We had grown up in the north east, away from extended family and relatives. When on the annual trip for Eid we would come back to UP, we were often mocked for how we were growing up I grew up listening how we lived in a Hindu area and we will die amongst the Hindus and there will be no one to mourn our death. I had wondered then if death can also divide people. Why would there be no one to mourn our death if we lived in a Hindu area and why would we have hordes if we lived in a Muslim area? Surely people came to a funeral because of the work one has done or the love one has spread and not because of one’s religion?
But today I see how death divides us.
The last week saw nation-wide protests against lynchings called ‘Not in my name’. These protests were triggered by 16 yr old juniad’s death in a train from Delhi to ballabgarh. The boy had been returning home after shopping for eid with his brothers in old delhi, celebrating the fact that he had finished memorizing the quran and was now a hafiz. Since the protests, I have been silently following timelines of people around me on facebook. I can see the divide. A stark absence of junaid from people who support a ‘right kind of politics’. A blindsiding of the lynchings being targeted at Muslims. Editorials from giving it a political color. But the bottomline is what we seem to have missed. Junaid and many like him died for the religion they wore on their sleeves.
Junaid was personal for me because it was the sinking haunting fear of your worst nightmare coming true. As if someone else had lived and walked through my own closeted fear and I had been given an extension of a few days to live more. I was too young when babri masjid demolition happened. But I was old enough to let the horror of godhra get under my skin. Ever since train rides have been undertaken with a silent prayer, and fidgeting and heightened awareness of ourselves. The reservation chart outside a train compartment is always read with a sense of impending doom. The usual lone Muslim name always irks in the mind. Knowing throughout the journey that we are marked by our name, compartment, seat number. Junaid seems to have lived what I always feared. He lived my nightmare for me for all of us. To remind us of the india we have become.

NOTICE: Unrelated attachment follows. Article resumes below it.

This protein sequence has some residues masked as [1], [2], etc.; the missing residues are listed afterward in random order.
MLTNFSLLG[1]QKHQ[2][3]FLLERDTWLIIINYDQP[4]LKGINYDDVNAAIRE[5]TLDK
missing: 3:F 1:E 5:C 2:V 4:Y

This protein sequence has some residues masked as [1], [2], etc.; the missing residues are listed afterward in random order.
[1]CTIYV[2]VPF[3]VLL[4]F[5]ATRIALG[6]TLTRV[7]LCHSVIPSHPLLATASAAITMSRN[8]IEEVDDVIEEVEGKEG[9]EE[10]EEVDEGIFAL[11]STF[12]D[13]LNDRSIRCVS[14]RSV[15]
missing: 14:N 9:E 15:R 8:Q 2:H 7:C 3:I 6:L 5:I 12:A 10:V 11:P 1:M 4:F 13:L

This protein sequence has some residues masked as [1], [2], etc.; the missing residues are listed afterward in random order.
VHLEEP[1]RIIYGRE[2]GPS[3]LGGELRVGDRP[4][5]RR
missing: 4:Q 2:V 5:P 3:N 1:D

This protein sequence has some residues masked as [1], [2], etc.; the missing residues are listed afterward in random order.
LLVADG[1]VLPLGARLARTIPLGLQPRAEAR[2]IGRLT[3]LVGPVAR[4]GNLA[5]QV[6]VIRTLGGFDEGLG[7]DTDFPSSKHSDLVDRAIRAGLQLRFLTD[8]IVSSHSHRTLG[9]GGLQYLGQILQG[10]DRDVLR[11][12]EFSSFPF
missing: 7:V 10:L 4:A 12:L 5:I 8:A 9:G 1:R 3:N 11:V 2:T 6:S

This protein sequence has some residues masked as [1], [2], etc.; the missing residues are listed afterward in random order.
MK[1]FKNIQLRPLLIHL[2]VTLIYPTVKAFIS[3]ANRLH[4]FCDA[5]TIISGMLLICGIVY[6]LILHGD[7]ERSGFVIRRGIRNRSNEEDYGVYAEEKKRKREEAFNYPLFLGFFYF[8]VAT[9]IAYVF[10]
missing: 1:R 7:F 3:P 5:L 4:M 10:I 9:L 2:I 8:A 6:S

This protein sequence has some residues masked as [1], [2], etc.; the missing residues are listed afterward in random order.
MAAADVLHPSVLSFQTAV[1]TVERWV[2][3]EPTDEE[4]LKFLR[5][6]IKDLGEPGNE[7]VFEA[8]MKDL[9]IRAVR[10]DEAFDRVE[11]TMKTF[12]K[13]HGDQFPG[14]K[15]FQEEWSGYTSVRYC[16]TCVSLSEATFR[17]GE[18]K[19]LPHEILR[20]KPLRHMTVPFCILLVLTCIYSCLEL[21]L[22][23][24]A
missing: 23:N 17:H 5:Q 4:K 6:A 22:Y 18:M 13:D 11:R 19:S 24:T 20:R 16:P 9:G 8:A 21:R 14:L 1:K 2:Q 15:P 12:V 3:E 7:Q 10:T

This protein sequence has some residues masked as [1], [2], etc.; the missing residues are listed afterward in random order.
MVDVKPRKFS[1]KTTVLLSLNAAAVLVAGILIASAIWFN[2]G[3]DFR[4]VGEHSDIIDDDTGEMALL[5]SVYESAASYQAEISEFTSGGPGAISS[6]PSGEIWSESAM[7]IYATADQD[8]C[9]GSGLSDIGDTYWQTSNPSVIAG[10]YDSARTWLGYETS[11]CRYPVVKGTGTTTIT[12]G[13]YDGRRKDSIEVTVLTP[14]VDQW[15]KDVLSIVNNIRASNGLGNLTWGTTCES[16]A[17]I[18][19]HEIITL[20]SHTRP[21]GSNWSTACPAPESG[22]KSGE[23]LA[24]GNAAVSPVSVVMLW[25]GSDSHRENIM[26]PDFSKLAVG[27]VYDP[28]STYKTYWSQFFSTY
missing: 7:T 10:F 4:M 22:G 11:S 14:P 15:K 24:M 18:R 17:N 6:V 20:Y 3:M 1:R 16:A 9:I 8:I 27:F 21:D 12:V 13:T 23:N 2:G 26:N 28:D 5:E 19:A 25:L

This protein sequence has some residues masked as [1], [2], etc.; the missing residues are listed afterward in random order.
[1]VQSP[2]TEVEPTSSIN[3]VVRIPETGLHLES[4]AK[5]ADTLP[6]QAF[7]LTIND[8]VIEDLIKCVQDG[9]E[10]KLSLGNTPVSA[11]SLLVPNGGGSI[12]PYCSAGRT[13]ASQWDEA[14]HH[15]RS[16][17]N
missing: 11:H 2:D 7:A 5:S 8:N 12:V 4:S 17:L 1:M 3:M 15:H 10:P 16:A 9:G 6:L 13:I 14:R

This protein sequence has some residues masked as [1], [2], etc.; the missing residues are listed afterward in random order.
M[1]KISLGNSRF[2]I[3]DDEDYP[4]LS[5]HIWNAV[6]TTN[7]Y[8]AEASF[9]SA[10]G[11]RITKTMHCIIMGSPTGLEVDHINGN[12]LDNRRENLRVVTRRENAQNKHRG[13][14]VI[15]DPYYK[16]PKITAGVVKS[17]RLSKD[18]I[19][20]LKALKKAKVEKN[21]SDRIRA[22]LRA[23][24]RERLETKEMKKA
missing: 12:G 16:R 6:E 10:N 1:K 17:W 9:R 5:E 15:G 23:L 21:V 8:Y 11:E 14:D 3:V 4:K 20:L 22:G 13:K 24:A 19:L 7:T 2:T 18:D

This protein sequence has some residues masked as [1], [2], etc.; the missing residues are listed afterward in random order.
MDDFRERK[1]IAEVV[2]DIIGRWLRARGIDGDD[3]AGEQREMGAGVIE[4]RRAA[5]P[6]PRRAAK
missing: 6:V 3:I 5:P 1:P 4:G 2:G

But still many amongst us deny the existence of this brutal targeted crimes. A dear friend yesterday asked me while enjoying the view of the rains from my balcony, “why do you feel this fear? It’s just the fringe.” I tell him that I fear because I have grown up knowing that we Muslims are fused in class in the eyes of others. In south delhi DU college canteens, I have been asked, “tum musallman ho?’ In lutyens delhi parties I have been told, but you don’t look like a Muslim! When asked which other Muslim do they know the answers are the usual suspects - the butcher, the darzi or the maid. The fringe doesn't ask us our class. It spots our skull cap and our beards. Its spots our names and our hijabs. it doesn't stop to wait to check on our tehzeeb. Even junaid had given up his seat for an elderly man out of respect. The same man reportedly egged on the crowds to kill junaid. The fringe doesn't kill only the fringe.
I'ts not about the eyes anymore. We cannot see because we hate the ‘other’ who we do not know personally and have heard colored stories about fueled by whatsapp rumors. Today, Hate for hate turns the whole world blind.
(Nazia Erum is a TEDx speaker and author of 'Mothering a Muslim' by Juggernaut Books. She can be reached at @nazia_e. Views are personal)